For first time job seekers, who are entering this competitive professional world with more of theory knowledge and nil experience, it is advisable for them to do some homework. So, here we provide with some valuable information that will help you think straight and keeping in mind this is not for those who are trying to be rich at the first go!
Now that your college is over, surely, some of you have already decided to work part-time along with your studies as that would help provide financial assistance to support your fun and beautiful college life. There is no harm whatsoever in earning a little cash on the side but understand that you should never sign up for anything with only money in mind. While it may be true that the primary reason behind your decision to work part-time is because you do not want your parents to feel the pinch of paying for your education and other necessities. But you need to understand that taking a job that would only provide you money with no long term benefits is a waste of your time and effort.
You need to ensure that you are benefitted not only in terms of financial gain but your part-time job should also help strengthen your long term career goals. For example, if you want to excel in the management field, working part-time in a call centre would serve both purposes. However, if you want to become a doctor or an IPS officer, this is definitely not the right platform for you. In fact, students pursuing a course should not even think of working part-time in a call centre. These kinds of jobs are most suitable for students who leisure time on their hands after completing their course. Also, keep in mind that earning does not always have to be in financial terms, the greatest earning you can make as a student is to learn skills and techniques that will help shape your future for the better.
To identify the right platform which will provide you financial assistance as well as pay rich dividends to your future, use the method called ‘Work-Based-Learning’. This is a concept highly practiced by students in the West. The following activities can help you make the right choices –
In informational interviews, you meet with people working in your field of interest to ask questions about their occupation, qualification requirements, and job duties. These interviews help you gain insights from people who do those jobs every day.
In a job shadow, you visit a business to observe the everyday functions of an occupational area that you are interested in. Job shadowing experiences offer you opportunities for career exploration and provide you with a realistic view of the day-today activities of specific jobs.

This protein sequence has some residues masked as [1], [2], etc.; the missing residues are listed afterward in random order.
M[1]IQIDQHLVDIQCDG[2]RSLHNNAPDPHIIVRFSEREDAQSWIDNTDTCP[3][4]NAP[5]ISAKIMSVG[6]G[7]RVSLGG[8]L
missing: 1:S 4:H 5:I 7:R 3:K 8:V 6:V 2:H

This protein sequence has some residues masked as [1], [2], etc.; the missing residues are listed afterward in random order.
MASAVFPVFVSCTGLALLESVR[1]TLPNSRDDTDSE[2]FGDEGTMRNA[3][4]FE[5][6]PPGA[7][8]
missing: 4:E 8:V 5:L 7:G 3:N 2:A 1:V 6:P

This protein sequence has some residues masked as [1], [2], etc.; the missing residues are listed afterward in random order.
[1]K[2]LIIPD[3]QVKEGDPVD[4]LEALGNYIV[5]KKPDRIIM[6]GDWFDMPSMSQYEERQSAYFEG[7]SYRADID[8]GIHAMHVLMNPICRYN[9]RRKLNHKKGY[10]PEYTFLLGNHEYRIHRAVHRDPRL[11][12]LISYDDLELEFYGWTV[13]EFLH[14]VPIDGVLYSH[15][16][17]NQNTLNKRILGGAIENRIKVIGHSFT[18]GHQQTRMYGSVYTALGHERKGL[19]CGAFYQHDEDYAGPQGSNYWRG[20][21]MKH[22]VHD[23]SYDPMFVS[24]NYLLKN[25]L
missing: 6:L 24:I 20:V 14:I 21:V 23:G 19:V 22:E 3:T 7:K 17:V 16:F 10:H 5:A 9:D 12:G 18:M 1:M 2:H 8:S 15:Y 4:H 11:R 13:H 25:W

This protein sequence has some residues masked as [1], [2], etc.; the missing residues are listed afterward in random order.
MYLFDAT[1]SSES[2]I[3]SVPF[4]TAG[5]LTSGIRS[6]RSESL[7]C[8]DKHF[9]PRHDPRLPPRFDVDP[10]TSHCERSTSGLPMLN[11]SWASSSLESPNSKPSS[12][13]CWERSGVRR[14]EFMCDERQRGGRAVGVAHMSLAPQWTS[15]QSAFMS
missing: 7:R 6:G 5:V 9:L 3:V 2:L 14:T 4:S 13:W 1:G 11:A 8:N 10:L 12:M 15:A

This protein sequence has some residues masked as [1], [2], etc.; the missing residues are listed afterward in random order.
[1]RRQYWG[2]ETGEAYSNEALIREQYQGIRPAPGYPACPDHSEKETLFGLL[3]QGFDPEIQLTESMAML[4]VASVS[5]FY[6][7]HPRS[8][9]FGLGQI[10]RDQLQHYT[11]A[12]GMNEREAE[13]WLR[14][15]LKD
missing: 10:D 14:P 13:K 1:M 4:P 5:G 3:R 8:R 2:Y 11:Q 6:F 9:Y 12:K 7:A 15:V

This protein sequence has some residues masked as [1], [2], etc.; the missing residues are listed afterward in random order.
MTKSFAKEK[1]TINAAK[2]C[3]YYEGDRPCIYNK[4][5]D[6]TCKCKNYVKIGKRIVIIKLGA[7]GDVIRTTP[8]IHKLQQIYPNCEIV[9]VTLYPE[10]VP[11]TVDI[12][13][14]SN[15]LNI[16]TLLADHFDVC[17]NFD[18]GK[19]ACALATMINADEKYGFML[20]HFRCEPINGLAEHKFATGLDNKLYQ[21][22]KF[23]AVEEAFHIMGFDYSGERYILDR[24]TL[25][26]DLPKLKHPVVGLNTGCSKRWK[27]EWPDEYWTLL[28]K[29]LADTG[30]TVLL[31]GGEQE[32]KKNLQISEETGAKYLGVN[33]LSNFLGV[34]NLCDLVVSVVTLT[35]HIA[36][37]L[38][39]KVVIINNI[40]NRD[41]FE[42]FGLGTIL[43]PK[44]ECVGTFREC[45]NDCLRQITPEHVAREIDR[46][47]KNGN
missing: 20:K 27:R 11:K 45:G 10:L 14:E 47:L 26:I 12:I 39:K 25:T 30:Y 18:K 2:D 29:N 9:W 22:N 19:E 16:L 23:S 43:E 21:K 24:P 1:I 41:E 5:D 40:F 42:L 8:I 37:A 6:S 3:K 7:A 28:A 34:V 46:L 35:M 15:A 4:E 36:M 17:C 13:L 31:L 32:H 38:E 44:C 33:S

Service learning programs offer opportunities to be a concerned, informed, and productive citizen by providing community service in non-paid, volunteer positions. These volunteer programs increase the relevancy of your academic learning as you apply knowledge and skills while making a contribution to your local community.
In an independent study, you work one-on-one with a teacher or an educator, to develop your work project for credit. Work experience, coupled with written work, such as a journal or essay, is an excellent way to practice, demonstrate, and expand the skills you have learned in school.
An internship is an intensive learning experience. You work in a supervised learning situation with an employer. An internship can give you a broad overview of an occupational field, while providing you with opportunities to experience work responsibilities and develop work skills. Some companies offer paid internships while others do not.
Why Should I Participate in Work-Based Learning?
Work-based learning experiences, offer you opportunities to practice skills and to network with potential employers. However, for students with disabilities, work-based learning experiences offer additional benefits. They give you opportunities to determine if you can perform the essential functions of particular jobs and practice disclosing your disability and requesting accommodations from an employer. In addition, you can test which accommodations work best for you. You can develop selfadvocacy skills through work-based learning. It’s a great way to get off to a running start on your career path!
Who Can Help Me Find Opportunities?
Finding work-based learning experiences on your own can be challenging. You may be unfamiliar with your accommodation needs and the process of locating work-based learning opportunities and jobs. Reach out and ask for support at your school, from family members, and mentors.
- Visit your career centre, counselling or advising office, or School-to-Work program, to find work-based learning opportunities.
- Participate in available orientations, workshops, and individual counselling sessions to improve your job search skills.
- Discuss the types of work setting accommodations you may need with work-basedlearning coordinators and guidance counsellors.
- Work with your teacher, counsellor or transition specialist to practice selfadvocacy skills, develop strategies for disclosing your disability, and gain access to assistive technology.
- Ask family members about their experiences in their field of work.
- Start networking. Begin with people you know (family members, employers, coworkers, friends, neighbours, etc.). Talk to these people about the work experiences you are seeking. They will help expand your network further.
- Seek out individuals you admire to be mentors. People who are in college or pursuing a career are good choices. Mentors can share valuable experiences, insights, and resources with you. They can also provide encouragement and support.
Nobody can tell you what to do; you need to make the decision by yourself. It is time for Northeast students to show the world that no matter which field you decide to pursue, you can give your best and reach the top.